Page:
‘I’m sorry for what I did. I don’t think it was fair, and I regret it. I hope you forgive me, but I understand if you can’t, or it takes some time.’
Showing your girlfriend that you have patience and that you’re willing to wait until she’s ready to accept your apology shows you care.
She knows you’re eagerly awaiting her forgiveness and bearing the discomfort of not knowing if it will come.
She will likely see that you’re sincere if you can offer patience and support without complaining or arguing for more immediate forgiveness.
How to say sorry without saying sorry
Apologizing is more than a simple ‘I’m sorry.’ Talk is cheap, and words don’t always suffice when someone has been hurt.
Instead of relying on words alone, try the following:
1. Use body language
We communicate most of what we mean through body language.
Our posture, body orientation, facial expression, level of eye contact, and even tone of voice reveal more profound messages and feelings that words simply cannot.
So, if you want to make your apology sincere, incorporate your body language wisely.
Make and maintain eye contact, orient your body towards your girlfriend, and pay close attention to her as you apologize.
Your presence will affirm that you’re there with her and that the communication channel is honest and open.
2. Find a way to thank her for her forgiveness
Forgiveness is not easy, especially when one has been deeply let down or hurt.
You love your girlfriend, and you know that you’re sorry for whatever you did, so make sure to find a way to thank her if she does come to forgive you.
A heartfelt thank you can make a big difference to the relationship dynamic jeopardized by your mistake.
Consider a romantic date or a trip together. Remember her favorite flowers, chocolates, or clothes and offer her a gift as a thank you.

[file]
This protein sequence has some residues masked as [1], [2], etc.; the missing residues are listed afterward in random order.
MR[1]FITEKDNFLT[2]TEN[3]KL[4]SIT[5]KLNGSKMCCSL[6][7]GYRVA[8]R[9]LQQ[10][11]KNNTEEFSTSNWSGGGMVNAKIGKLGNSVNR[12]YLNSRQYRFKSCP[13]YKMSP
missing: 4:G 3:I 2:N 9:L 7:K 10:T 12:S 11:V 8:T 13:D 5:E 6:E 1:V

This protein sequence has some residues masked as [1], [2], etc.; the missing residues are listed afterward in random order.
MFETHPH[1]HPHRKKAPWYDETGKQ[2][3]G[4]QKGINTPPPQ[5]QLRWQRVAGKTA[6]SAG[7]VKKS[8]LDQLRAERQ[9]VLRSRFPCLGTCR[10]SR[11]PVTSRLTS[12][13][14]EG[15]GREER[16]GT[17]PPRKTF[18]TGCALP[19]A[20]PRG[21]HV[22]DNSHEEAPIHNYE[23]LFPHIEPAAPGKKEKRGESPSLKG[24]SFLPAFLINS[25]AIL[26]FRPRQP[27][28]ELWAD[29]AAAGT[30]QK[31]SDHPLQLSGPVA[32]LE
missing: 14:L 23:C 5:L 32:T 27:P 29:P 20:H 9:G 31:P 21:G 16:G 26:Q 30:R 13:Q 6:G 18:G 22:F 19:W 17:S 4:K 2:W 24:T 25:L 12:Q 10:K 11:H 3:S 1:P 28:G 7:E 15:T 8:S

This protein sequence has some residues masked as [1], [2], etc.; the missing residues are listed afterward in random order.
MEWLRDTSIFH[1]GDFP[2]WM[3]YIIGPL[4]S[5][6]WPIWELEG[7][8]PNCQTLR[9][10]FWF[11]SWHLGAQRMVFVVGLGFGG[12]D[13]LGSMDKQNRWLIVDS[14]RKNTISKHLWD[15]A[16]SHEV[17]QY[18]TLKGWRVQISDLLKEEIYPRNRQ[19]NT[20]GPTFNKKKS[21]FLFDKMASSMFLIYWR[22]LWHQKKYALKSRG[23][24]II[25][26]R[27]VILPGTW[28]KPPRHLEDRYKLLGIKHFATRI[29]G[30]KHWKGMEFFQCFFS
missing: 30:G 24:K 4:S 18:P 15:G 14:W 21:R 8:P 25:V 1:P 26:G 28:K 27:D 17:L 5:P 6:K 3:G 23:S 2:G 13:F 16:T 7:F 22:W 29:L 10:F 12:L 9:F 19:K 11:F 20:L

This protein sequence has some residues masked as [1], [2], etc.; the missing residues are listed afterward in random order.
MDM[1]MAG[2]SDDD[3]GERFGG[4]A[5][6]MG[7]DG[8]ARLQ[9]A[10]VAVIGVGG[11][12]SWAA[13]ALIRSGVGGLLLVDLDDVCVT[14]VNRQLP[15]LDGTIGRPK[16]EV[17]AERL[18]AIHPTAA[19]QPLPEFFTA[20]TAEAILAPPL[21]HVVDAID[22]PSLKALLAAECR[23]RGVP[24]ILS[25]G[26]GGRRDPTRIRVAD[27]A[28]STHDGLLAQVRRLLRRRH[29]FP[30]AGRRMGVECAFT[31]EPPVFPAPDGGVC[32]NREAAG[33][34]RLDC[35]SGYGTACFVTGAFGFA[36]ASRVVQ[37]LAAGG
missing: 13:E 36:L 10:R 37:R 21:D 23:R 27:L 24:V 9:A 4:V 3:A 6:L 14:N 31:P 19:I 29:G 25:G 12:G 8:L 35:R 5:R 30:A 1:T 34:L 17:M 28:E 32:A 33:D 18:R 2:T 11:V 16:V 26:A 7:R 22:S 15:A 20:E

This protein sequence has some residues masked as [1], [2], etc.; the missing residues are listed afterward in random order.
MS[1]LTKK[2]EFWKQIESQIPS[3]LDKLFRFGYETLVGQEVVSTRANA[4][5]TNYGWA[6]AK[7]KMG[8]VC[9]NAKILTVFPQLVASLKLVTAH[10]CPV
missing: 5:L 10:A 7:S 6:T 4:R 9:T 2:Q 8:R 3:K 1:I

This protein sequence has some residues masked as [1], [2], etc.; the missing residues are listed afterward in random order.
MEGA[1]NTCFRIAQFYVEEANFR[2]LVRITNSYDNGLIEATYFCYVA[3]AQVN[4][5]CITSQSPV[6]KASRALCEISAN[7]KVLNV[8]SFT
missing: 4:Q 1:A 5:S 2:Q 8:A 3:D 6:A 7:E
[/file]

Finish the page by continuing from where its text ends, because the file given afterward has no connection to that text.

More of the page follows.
You can also offer a simple yet still heartfelt thank you.
A genuine thank you message will show her how happy and relieved you are that you two get to continue the relationship.
3. Spend quality time together
Quality time spent together is one of the five love languages.
If you’ve done something to make your girlfriend feel hurt, then try to repair the relationship between the two of you with quality time.
Go on a date, set aside to make dinner and watch a movie, or be as present as possible whenever you two spend time together.
Hurt and pain in a relationship can jeopardize it, but the relationship can survive as long as both partners commit to it.
One way of moving on from mistakes and hurt is to spend quality time together (after you’ve sincerely apologized and offered to make amends, of course.)
An apology does not mean immediate forgiveness. Patience is vital when making a genuine apology because we all process pain and hurt differently.
One person may take a night to process and let go of an issue, while another may need weeks or months.
Be patient with your girlfriend, understand that you did the wrong thing, and ask her for her forgiveness.
Let her take all the time she needs to process, forgive, and welcome you back into her loving arms.
At the same time, you don’t want to end up constantly apologizing and begging for her forgiveness.
Relationships are a two-way street; even though you may be the perpetrator of her pain, it’s also on her to practice forgiveness.
If she doesn’t want to forgive you, that’s a more significant relationship issue that needs attention.